Labels

Thursday, April 20, 2017

Git (Quick Commands)

Configure Git for the first time
git config --global user.name "Manglick, Arun"
git config --global user.email "Arun.Manglick@xyz.com"

Working with your repository
I just want to clone this repository
Simply clone this empty repository then run this command in your terminal.
git clone

Note: Clone command implicitly adds the origin remote for you.I.e.
You need not to add git remote add origin if clone is already used.
--------------------------------------------------------------------------------------
Clone Code:
 From the repository in Bitbucket, click the Clone button & Copy Clone Path
 cd local-directory
 $ git clone ssh://git@bitbucket.example.com:7999/PROJ/repo.git

Clone Specific Branch:
 git clone -b
 git clone -b master
 git clone -b onsite_branch
--------------------------------------------------------------------------------------
Push Code:
cd existing-project
git init
git status [-s]
git add --all
git add
git status

 $ git status -s
M README - Modified files have an M
A lib/git.rb  - After added to the staging area (After Commit)
?? LICENSE.txt - New files that aren’t tracked have a ?? next to them,

 Unstaging: Files are staged using above git add command.
To unstage a file (to remove a file or files from the staging area):
- git rm --cached  OR
- git reset  
- git reset --hard origin/branch_to_overwrite

 Undo:
git reset did a great job of unstaging octodog.txt, but you'll notice that he's still there.
Files can be changed back to how they were at the last commit by using the command:
git checkout --
git checkout -- octocat.txt

 Commit Staged Files as below:
git commit -m "Initial Commit"

 --  So far local repo is created. Now to push our local repo to the GitHub server, we'll need to add a remote repo on GitHub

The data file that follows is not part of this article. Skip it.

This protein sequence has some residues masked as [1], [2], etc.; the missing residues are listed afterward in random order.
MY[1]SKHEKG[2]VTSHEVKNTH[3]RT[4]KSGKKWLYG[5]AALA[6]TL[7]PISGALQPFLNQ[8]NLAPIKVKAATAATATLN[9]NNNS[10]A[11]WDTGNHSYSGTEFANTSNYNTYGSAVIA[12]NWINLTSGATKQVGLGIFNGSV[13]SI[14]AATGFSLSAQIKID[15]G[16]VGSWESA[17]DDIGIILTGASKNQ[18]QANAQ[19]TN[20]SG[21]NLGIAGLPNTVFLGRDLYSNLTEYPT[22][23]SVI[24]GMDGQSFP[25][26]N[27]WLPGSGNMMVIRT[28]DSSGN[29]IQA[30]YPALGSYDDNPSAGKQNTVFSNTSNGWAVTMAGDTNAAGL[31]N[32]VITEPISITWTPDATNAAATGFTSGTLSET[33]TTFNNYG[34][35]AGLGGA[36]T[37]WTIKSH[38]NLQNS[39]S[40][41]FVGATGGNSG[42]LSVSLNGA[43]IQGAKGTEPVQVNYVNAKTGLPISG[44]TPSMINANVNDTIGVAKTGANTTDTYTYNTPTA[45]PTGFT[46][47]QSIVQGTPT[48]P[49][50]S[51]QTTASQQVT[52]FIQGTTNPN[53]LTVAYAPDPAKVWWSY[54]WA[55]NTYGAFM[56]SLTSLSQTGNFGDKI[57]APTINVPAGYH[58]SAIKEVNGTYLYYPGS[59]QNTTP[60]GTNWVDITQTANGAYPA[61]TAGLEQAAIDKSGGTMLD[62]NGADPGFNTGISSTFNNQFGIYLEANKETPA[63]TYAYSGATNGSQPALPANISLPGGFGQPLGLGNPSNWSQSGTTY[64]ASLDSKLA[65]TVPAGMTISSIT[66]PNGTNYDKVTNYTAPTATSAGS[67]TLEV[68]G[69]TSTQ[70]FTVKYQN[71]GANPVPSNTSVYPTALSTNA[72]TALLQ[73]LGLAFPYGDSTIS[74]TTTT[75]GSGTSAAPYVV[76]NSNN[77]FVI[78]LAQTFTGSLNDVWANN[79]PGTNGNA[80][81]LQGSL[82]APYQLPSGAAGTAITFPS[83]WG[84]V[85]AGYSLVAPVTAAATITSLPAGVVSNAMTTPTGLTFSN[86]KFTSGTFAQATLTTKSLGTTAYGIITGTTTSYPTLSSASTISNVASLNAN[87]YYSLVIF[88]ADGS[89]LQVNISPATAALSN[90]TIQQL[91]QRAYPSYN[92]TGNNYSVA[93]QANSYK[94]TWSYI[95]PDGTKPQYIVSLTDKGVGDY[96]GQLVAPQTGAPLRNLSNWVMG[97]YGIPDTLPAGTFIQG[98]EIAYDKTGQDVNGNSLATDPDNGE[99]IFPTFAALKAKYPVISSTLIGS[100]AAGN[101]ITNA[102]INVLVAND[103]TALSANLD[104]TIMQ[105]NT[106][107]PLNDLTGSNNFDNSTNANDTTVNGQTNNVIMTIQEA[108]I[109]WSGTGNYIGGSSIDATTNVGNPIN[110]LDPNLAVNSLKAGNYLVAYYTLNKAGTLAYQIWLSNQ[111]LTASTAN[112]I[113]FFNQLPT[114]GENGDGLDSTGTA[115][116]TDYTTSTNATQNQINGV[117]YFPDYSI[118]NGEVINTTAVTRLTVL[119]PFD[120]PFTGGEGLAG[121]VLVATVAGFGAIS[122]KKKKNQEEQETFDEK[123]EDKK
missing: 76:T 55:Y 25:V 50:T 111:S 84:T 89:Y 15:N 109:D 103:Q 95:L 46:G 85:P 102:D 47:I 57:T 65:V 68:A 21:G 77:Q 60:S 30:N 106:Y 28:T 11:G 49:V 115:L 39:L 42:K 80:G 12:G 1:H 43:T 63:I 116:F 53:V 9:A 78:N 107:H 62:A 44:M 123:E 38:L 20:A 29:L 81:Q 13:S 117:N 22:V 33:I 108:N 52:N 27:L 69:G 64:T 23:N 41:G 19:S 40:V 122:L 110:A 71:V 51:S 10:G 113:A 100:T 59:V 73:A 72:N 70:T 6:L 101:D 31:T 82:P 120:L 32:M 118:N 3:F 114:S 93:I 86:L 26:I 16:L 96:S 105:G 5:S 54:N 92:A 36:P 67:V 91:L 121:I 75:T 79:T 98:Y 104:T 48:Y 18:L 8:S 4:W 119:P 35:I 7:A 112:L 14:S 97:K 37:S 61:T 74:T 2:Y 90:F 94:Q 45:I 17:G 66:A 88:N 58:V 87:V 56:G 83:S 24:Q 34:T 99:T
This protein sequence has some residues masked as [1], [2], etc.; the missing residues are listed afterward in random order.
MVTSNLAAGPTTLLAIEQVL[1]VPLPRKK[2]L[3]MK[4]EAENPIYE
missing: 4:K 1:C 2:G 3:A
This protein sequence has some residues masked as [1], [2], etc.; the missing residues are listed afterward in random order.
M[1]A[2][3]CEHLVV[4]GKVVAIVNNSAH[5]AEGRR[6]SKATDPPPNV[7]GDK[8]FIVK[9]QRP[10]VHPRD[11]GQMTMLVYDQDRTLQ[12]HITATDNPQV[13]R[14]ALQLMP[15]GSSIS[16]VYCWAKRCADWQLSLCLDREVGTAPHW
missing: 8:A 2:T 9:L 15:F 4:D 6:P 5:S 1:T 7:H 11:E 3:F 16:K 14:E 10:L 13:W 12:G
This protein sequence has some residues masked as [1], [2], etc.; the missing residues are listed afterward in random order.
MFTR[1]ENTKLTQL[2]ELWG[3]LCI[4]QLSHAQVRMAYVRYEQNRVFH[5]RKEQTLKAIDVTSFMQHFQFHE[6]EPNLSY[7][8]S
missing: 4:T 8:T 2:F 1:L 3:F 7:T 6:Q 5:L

(This command takes a remote repo name (e.g. origin) and a repository URL (e.g.https://github.com/try-git/try_git.git)
(Git doesn't care what you name your remotes, but it's typical to name your main one origin)
git remote add
git remote add origin

 -- Now finally push our local changes to our remote repo...origin in our case.
(The name of our remote is origin and the default local branch name is master)
(The -u tells Git to remember the parameters, so that next time we can simply run git push and Git will know what to do)
git push -u origin master
----------------------------------------------
My code is already tracked by Git
If code is already tracked by Git then set this repository as your "origin" to push to.
cd existing-project
git remote set-url origin
git remote set-url origin
git remote set-url origin

 git push -u origin master
--------------------------------------------------------------------------------------
Pull Code:
 cd existing-project
git pull
--------------------------
cd existing-project
git pull origin master

-- Sometimes when you go to pull you may have changes you don't want to commit just yet.
One option you have, other than commiting, is to stash the changes.
Use 'git stash' to stash your changes, and
Use 'git stash apply' to re-apply your changes after your pull.

Use 'git stash drop' with the name of the stash to remove.
Also you can run 'git stash pop' to apply the stash and then immediately drop it from your stack.